Conventional wisdom is that the warmer winters recently have led to an increase in the number of ticks (and fleas) present in the state of Minnesota as well as an increase in the incidence of Lyme (and other tick-borne) disease. Unfortunately, the statistics for dogs lag by several years, but the incidence of human lyme disease cases has been on a steady increase for the past 10-15 years nationally. (See chart at CDC web site) Number of cases in Minnesota also has risen over the past 10 years. (Minnesota chart)
As recently as 2010, the EPA began an investigation concerning the recall of various brands of tick medications because of the relatively high number of reports of skin reactions in pets. The offenders included over-the-counter brands such as Spot-On, Bio-Spot, Sergeant Gold – which typically are not sold at veterinary clinics, but rather at retail stores. Those that are sold at clinics or by licensed veterinarians only (Frontline Plus, Advantage, etc.) are typically guaranteed by the manufacturer and were not included in the recall. This is primarily because the patient can be tracked back to the specific batch number that was dispensed, and the pet’s reactions are documented in the medical record, which is a legal document.
With early-onset warm weather, it is increasingly important that your pets are protected. Talk to your veterinarian about how to protect your pet from ticks and fleas. Here are a number of articles and links to information regarding Lyme Disease and other Tick-Borne Diseases.
Preventing Lyme Disease: A Broad-Spectrum ApproachSource: AAHA’s PetsMatter Volume 3 Issue 2
Spring has arrived in North America, bringing with it the promise of budding flowers, warmer weather, longer days — and ticks!
These tiny disease carriers are most active during the spring and summer and can transmit Lyme disease to both you and your pets. The Lyme Disease Foundation, along with the Merial pharmaceutical company, recognizes April as Prevent Lyme in Dogs Month to increase awareness of the risks and encourage pet owners to take precautions.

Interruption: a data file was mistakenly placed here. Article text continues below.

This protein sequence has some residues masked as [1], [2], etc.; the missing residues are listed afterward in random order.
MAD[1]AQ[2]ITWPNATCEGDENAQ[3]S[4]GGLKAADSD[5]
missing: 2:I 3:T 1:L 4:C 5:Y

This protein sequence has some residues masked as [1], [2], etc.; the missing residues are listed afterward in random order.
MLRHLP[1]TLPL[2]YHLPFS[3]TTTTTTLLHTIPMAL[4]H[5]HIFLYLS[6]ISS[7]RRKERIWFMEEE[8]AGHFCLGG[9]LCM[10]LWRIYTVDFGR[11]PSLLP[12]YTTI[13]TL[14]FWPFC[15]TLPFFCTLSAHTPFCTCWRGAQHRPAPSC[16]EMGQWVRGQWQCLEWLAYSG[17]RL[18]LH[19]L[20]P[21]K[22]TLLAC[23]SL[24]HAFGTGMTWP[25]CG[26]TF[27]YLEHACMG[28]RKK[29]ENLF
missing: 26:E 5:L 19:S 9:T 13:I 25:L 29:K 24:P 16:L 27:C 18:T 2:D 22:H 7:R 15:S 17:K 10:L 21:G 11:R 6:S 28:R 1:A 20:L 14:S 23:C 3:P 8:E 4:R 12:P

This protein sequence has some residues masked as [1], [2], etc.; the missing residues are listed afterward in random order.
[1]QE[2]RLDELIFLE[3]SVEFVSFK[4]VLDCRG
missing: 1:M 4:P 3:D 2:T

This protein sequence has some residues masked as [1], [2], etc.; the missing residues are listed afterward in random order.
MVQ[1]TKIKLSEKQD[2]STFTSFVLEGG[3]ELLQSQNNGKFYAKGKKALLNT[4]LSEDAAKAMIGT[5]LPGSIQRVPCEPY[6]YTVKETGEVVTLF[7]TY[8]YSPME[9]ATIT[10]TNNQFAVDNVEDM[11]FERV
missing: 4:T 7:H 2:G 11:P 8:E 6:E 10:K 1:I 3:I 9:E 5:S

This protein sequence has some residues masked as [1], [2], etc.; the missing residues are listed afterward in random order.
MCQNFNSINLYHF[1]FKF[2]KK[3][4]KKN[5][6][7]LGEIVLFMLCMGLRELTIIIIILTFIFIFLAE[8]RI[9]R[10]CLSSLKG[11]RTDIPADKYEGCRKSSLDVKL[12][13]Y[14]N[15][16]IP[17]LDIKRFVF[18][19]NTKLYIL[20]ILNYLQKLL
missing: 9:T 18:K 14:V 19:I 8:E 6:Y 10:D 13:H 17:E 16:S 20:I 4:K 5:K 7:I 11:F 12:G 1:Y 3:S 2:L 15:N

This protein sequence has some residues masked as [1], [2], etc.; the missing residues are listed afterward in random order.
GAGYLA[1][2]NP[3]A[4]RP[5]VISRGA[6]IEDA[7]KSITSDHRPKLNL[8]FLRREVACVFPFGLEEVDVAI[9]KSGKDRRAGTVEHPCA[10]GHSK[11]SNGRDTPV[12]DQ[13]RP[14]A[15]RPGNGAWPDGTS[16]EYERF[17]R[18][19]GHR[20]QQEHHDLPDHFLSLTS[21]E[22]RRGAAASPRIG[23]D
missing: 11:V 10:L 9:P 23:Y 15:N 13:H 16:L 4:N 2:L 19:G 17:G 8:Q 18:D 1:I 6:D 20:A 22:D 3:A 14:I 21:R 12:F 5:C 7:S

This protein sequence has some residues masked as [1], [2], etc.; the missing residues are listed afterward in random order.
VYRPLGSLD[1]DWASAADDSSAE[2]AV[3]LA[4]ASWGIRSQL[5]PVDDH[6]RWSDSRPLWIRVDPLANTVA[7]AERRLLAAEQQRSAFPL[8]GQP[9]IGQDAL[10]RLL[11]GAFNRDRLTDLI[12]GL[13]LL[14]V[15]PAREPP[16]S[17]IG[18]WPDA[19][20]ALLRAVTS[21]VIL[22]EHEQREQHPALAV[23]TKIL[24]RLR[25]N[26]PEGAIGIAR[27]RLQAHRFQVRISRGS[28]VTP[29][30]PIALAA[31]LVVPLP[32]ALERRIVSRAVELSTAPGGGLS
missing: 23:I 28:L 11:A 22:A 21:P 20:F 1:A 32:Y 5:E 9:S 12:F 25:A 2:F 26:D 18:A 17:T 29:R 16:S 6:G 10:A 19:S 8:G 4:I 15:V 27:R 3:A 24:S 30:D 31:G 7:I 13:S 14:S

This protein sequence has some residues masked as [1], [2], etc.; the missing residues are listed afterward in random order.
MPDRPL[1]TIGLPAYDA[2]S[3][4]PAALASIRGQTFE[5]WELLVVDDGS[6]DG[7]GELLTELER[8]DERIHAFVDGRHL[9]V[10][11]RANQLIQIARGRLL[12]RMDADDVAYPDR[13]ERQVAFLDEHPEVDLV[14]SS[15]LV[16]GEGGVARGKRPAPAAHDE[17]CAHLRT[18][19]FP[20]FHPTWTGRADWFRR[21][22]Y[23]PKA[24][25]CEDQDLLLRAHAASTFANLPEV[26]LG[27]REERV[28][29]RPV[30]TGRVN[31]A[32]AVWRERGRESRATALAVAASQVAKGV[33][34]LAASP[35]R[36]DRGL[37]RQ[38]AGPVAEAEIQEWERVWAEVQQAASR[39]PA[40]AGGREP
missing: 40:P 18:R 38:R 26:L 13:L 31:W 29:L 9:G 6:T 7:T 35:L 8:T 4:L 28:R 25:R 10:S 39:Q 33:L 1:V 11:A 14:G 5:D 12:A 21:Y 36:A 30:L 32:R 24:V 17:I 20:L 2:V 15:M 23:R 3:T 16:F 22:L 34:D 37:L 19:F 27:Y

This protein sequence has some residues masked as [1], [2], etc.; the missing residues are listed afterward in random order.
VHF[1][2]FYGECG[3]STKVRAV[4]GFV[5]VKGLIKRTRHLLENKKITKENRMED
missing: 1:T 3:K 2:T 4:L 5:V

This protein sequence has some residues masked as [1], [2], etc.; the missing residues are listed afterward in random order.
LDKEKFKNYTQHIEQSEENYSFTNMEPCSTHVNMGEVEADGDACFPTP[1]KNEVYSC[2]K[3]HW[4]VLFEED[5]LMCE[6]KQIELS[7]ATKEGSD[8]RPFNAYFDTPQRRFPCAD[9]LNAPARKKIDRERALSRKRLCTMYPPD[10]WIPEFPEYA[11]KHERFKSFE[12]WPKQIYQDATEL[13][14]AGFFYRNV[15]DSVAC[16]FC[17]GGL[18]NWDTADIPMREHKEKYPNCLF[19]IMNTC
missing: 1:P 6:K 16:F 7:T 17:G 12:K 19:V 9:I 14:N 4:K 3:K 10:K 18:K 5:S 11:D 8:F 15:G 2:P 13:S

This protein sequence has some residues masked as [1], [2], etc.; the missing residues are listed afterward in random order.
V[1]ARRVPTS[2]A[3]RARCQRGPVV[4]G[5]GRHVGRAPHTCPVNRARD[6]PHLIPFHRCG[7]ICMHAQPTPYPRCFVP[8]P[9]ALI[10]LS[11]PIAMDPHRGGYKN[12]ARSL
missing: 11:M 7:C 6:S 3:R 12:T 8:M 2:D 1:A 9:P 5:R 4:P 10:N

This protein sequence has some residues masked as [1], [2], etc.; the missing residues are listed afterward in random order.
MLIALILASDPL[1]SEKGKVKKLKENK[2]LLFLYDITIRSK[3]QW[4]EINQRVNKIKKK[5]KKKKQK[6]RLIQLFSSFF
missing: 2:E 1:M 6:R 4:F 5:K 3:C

Read the rest of this article here:
Tick-Transmitted Diseases(Source: AAHA’s www.healthypet.com)
Ticks are such small insects, but they can pose a very great danger to us and our companion animals. They prey on the blood of dogs, horses, deer, birds, rodents, and people. There are hundreds of kinds of ticks, including the dog tick and the deer tick. Diseases that ticks can transmit to companion animals include Lyme disease, Rocky Mountain spotted fever, ehrlichiosis (a bacterial infection), and babesiosis (a blood disorder).
Ticks live in cracks and crevices in the home or outside in vegetation, such as grassy meadows, woods, brush, and weeds. They cannot fly or jump, but they have a way of finding a host. Oftentimes, they will wait in wooded or grassed areas and attach themselves to any living creature that brushes them. Ticks can also detect the carbon dioxide given off by warm-blooded animals. They can crawl several feet to the carbon dioxide source.
Click here to read more about specific tick-borne diseases - Lyme disease, Rocky Mountain Spotted Fever and Tick Paralysis.
Need to know how to remove a tick? Here is a link.
Fast Facts & Links to Information About Lyme Disease
We provide lots more information HERE.